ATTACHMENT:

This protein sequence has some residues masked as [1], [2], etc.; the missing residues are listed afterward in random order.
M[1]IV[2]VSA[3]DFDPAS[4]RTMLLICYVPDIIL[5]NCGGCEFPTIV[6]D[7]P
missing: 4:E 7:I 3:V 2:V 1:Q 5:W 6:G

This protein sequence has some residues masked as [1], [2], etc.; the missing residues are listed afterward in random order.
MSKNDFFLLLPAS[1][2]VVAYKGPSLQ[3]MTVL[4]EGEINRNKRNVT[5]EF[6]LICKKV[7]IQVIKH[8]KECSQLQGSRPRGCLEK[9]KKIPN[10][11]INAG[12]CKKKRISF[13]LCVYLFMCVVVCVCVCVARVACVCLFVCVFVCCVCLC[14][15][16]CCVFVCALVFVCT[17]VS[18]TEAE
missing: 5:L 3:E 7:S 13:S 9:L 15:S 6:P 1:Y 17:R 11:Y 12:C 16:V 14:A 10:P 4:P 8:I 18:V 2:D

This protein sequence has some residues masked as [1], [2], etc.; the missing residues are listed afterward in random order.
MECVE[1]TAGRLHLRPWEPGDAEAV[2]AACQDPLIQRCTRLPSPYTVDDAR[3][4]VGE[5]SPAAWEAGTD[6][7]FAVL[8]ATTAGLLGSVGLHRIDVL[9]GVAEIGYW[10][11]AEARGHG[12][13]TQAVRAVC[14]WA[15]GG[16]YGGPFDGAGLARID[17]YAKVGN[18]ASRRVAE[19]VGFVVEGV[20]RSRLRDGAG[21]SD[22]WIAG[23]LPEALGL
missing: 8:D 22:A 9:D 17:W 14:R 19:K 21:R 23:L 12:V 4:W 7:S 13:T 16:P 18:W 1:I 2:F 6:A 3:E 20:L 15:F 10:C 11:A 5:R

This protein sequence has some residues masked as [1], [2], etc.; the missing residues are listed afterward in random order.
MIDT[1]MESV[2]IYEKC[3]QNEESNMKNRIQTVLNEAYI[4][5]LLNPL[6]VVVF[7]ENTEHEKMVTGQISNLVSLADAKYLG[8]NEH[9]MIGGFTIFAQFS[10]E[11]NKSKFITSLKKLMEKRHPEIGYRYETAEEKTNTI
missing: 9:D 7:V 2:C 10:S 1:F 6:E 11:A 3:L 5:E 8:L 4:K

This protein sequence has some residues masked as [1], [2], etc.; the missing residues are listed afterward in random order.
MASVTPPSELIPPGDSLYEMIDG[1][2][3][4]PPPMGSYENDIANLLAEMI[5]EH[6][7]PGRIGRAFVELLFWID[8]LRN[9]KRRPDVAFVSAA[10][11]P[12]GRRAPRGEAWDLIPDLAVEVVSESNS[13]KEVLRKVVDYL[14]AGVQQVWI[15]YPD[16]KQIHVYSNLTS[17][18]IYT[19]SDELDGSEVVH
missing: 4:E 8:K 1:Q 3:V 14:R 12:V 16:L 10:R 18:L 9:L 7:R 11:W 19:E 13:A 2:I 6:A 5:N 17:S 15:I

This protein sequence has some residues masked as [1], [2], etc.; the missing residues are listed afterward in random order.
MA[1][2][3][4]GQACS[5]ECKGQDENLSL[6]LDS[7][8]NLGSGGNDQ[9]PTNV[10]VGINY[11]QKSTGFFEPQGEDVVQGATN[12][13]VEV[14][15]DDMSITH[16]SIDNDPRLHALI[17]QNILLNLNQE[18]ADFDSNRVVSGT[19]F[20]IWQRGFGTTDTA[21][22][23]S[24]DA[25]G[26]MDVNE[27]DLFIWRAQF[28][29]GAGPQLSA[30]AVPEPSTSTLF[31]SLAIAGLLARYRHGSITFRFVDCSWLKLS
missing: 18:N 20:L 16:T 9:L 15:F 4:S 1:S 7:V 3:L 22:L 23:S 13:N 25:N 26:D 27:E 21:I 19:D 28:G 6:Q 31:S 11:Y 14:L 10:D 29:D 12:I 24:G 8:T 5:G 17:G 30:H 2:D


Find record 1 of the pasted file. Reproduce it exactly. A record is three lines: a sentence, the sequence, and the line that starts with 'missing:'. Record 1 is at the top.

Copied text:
This protein sequence has some residues masked as [1], [2], etc.; the missing residues are listed afterward in random order.
M[1]IV[2]VSA[3]DFDPAS[4]RTMLLICYVPDIIL[5]NCGGCEFPTIV[6]D[7]P
missing: 4:E 7:I 3:V 2:V 1:Q 5:W 6:G